Often in show business, a writer, director or producer is forced to reduce the essence of a project to a short subtitular phrase or tag line for marketing purposes. However, the much used elevator pitch describing Making Trouble as a film about Jewish women comics is not entirely accurate, nor does it do justice to its subject. Making Trouble is really about American Jewish women who have used comedy to express themselves and develop their identities while making a living and entertaining others. It is about women who defied stereotypes, took big risks and paved the way for female entertainers, Jewish and others, today. Jewish history is richer and the world a more enjoyable place because of their contributions.
Young women today, and I include myself and my fellow Gen Xers among them, may not know without watching this film that there very well might not have been a Bette Midler had there not been a Sophie Tucker, or that we might not have been able to enjoy the work of Fran Drescher, Debra Messing and Rachel Dratch without Molly Picon and Fanny Brice having come first. In a post-feminist/third wave feminist landscape, it is hard to imagine that Wendy Wasserstein was the first woman to graduate from the Yale School of Drama’s playwriting program (in 1976), or that Joan Rivers broke through stand up comedy’s glass ceiling before becoming infamous for her addiction to plastic surgery and obnoxious red carpet commentary. It seems natural today for a Jewish woman to be both funny and beautiful, but it wasn’t until Gilda Radner appeared on TV and the cover of Rolling Stone that this notion was recognized and validated .
Making Trouble is “hosted” by four contemporary Jewish women comics and comedic actors, Judy Gold, Jackie Hoffman, Cory Kahaney and Jessica Kirson. The quartet is filmed at Katz’s Deli enjoying pastrami, knishes, pickles and the like while cracking jokes and discussing how they have been influenced by the work and legacies of Picon, Brice, Tucker, Rivers, Radner and Wasserstein. These scenes are interspersed with traditional documentary style pieces on each of these comedy pioneers, incorporating the expected vintage photographs, archival film footage and exponent talking heads.
If you are looking for a funny film, this is not it. If you are looking for an intelligent one that will teach you something while keeping you entertained, then Making Trouble is for you. Its having been produced by the Jewish Women’s Archive rather than by a Hollywood studio assures you that the film, devoid of special effects bells and whistles, is well researched, written and made in service of the organization’s educational mission.
Although a chuckle emerged from my throat during a scene or two of the documentary footage (can anyone keep a straight face while watching Gilda Radner on screen?), I personally found the bits around the table at Katz’s to be the funniest. They are shot so that the viewer feels as though she (or he, but afterall, this is a group of girls doing lunch) is at the table with Gold, Hoffman, Kahaney and Kirson. And I really did feel like I was right there with them, enjoying their banter and dishing it out to one another in their nasally Tri-State Area accents. Oh. how I (in California pining away for my beloved NY) miss being able to wildly gesticulate and talk over one another, as they do, without being considered odd and ill-mannered! It’s a treat to experience Jackie Hoffman coming up on the spot with an updated version of Katz’s famous slogan, “Send a salami to your boy in the army” (I’m not going to divulge it here – you’ll just have to see the film to hear it.)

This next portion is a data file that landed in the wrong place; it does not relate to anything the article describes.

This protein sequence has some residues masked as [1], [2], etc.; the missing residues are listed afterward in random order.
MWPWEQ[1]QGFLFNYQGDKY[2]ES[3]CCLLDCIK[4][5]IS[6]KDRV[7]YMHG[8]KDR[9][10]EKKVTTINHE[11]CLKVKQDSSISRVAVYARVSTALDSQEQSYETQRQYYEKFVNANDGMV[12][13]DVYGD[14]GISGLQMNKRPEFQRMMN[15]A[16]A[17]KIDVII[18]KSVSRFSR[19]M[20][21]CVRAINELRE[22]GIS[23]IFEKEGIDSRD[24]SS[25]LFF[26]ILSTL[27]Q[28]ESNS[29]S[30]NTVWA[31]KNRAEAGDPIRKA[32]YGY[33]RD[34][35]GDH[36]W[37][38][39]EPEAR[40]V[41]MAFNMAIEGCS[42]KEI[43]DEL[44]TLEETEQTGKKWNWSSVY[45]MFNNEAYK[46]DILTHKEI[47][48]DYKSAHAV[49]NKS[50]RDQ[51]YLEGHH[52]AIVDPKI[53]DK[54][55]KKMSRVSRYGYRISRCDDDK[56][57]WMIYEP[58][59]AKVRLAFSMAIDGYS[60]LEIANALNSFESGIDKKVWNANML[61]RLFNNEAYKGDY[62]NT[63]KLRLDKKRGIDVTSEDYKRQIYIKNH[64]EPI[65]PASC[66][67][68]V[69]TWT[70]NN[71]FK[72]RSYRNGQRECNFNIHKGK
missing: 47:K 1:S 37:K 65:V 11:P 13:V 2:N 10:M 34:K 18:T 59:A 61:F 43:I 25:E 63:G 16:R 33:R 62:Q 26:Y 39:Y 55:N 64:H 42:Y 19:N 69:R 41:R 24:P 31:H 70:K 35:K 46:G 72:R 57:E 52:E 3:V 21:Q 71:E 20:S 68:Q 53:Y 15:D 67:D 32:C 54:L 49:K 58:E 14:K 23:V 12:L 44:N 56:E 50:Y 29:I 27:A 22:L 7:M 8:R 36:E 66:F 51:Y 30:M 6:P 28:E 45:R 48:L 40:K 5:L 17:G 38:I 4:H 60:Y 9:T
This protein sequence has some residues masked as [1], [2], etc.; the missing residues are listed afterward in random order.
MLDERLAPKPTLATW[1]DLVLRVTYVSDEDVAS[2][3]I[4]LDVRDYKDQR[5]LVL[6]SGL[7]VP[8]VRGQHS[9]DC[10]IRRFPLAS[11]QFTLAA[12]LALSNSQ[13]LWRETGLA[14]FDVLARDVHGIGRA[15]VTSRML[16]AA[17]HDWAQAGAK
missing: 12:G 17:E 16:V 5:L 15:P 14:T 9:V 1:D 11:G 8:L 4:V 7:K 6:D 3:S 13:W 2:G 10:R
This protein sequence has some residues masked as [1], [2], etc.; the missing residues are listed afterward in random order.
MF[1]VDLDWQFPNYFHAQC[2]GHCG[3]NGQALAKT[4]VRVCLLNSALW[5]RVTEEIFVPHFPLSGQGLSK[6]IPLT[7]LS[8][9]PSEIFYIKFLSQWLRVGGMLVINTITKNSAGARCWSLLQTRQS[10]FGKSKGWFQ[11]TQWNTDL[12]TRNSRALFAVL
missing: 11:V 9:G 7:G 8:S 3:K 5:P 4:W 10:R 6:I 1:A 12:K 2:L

Making Trouble doesn’t – and couldn’t – include every Jewish female comic or comedian from the last century (for instance, Gertrude Berg/Molly Goldberg, to whom I pay homage on my blog’s header, does not appear). Its makers deliberately chose to expose and examine six women who used comedy in different ways. The work of comedic musical actors (mainly of the stage, but also in movies) Molly Picon and Fanny Brice is not the same as that of Sophie Tucker, who was really more of a jazz singer who belted out songs with racy, humorous lyrics. Similarly, one cannot directly compare the stand up comedy of Joan Rivers to the skit work and crazy characters of Gilda Radner. Tony and Pulitzer-winning Wendy Wasserstein was yet again something entirely different.
Just as Jewish women come in all shapes and sizes, so do Jewish women comics not fit into a single mold. Young Jewish women today stand on the shoulders – narrow and broad – of these giants who made trouble so that we can can own our humor and be respected for it.
Making Trouble has already made the rounds of the film festivals to positive reviews. Now it’s available for purchase by individuals, institutions and organizations. If you like any or all of the following: Jewish humor, Jewish history or Jewish women, then you owe it to yourself, your family, your members or your students to see this film. Let it shed some light on an important subject not many of us are familiar with this Hanukkah season.
A copy can be purchased online at http://www.makingtrouble.com/getthefilm.php
© 2009 Renee Ghert-Zand. All rights reserved.
Tags: Cory Kahaney, Fanny Brice, Gilda Radner, Jackie Hoffman, Jessica Kirson, Jewish comedians, Jewish comics, Jewish films, Jewish women, Jewish women comics, Jewish Women's Archive, Joan Rivers, Judy Gold, Katz's Deli, Making Trouble film, Molly Picon, Sophie Tucker, Wendy Wasserstein